Kenyan flowers ready to be packaged for export.
Germany is calling for the renegotiation of some of the European Union’s trade agreements with Africa, terming them unfair. Some African countries have been calling for a review of these agreements, which they term as skewed to promote EU interests on the continent.
Speaking at an event for non-governmental organisations in Hamburg, German Chancellor Angela Merkel said that some of the trade contracts between the EU and Africa were “not right.” “We’ll speak again at the EU Africa Summit in November about how we need to renegotiate them,” Chancellor Merkel said, as she sought to drum up global support for African development. She was hosting African leaders on June 19, ahead of next month’s Group of 20 Summit.
African governments and NGOs have said that some of the trade contracts between the EU and Africa do not support development but rather increase hardship on the continent.
Tanzania has called for renegotiation of the Economic Partnership Agreement (EPA) that the EAC signed with the EU, terming it skewed and exploitative. The region’s EPA negotiations hit a deadlock after Tanzania, Uganda and Burundi refused to sign it. Kenya and Rwanda have signed and ratified the EPA, but being a Single Customs Territory, the other EAC members must assent to the agreement to make it enforceable.
A call to Action! End Harmful Tax Holidays in Uganda
SEATINI Uganda alongside members of the Tax Justice Alliance including; Oxfam in Uganda; Civil Society Budget Advocacy Group (CSBAG); Uganda Debt Network(UDN); Action Aid Uganda (AAIU); Citizens Watch-Information Technology (CEW-IT); Women and Girl Child Development Association (WEGCDA); Water Governance Institute (WGI); Africa Freedom of Information Centre (AFIC); Inter University Tax Justice Forum (IUTJF); and Initiative for Social and Economic Rights (ISER) organized a press conference at SEATINI Uganda offices in Kampala this 29th May 2017 to present concerns, observations and recommendations in respect to tax holidays in Uganda.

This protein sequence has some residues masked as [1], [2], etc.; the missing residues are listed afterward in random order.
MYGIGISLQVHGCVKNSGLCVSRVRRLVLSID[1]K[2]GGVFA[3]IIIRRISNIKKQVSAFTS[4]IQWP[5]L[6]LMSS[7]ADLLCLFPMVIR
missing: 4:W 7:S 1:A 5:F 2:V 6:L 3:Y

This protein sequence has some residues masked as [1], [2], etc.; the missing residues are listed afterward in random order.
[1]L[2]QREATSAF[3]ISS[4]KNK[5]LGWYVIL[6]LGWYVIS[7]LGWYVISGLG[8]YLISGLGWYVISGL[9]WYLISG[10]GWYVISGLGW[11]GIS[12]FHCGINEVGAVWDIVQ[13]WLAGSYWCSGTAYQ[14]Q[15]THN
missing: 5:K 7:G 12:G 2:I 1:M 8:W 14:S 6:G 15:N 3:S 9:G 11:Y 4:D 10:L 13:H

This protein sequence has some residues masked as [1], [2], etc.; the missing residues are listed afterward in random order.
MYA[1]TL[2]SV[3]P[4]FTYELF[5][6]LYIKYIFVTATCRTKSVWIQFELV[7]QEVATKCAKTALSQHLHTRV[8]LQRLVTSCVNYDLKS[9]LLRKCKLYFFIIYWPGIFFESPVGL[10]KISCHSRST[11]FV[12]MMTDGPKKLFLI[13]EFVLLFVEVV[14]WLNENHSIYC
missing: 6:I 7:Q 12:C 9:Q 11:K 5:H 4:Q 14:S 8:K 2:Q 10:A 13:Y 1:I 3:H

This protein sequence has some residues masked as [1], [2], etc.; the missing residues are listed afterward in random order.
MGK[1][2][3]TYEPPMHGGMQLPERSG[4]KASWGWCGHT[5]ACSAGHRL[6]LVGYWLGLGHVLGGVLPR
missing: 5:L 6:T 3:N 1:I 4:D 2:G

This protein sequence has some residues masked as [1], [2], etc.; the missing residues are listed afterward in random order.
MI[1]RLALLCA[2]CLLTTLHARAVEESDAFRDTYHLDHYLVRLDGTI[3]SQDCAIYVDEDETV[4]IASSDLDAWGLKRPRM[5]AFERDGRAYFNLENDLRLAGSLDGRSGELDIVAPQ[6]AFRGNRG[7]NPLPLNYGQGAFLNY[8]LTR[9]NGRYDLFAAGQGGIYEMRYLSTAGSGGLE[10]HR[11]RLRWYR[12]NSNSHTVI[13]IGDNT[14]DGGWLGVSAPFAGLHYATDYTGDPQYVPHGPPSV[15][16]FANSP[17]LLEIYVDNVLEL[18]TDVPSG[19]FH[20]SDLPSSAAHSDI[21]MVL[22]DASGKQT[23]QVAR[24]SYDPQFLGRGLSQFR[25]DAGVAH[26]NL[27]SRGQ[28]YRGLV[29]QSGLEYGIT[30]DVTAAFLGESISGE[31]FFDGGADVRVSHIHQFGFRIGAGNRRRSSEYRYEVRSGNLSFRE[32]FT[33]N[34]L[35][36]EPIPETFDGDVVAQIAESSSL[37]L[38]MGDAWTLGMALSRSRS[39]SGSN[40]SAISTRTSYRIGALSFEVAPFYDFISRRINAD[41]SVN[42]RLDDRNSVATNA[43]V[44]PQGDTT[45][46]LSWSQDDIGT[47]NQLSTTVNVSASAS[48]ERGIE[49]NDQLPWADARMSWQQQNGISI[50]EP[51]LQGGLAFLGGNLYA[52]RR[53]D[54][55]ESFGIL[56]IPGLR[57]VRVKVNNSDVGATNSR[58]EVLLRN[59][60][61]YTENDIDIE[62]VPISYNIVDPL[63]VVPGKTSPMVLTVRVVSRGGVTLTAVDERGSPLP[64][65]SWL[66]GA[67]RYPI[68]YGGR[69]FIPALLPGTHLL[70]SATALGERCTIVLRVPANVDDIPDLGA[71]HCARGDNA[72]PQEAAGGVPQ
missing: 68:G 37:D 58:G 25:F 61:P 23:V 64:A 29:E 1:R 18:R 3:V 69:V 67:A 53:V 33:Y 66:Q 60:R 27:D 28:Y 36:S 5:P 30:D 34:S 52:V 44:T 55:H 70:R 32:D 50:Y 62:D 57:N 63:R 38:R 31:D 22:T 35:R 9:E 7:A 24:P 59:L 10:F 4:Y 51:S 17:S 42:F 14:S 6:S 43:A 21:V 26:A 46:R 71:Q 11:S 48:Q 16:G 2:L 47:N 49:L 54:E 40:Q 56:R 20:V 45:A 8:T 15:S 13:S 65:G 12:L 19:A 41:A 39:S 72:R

The Tax Justice Alliance recognises that Foreign Direct Investment (FDI) is critical in fostering economic growth and development. There is awareness that tax incentives such a tax holidays and exemptions can promote investments in the country if they are transparent and equitably accessed, awarded and managed. It’s also a fact that tax incentives when mismanaged can distort internal market dynamics and bleed corruption.
However, an analysis conducted by the Tax Justice Alliance suggests that developing countries do not need to grant tax incentives, exemptions and/or holidays to attract Foreign Direct Investment (FDI), because the decision to invest by genuine multinational corporations is largely based on other parameters such as cost of labour and energy; presence of adequate infrastructure; and the country's overall investment climate. This has also been confirmed numerous times by IMF and the World Bank, which state that countries that are most successful in attracting foreign investors did not have to offer tax holidays, but rather invested in other important factors such as good quality infrastructure, low administrative costs of setting up and running businesses, political stability and predictable macro-economic policy that will encourage growth and expansion of indigenous investments. The same questions abound whether it is relevant and critical to offer tax holidays to attract FDI.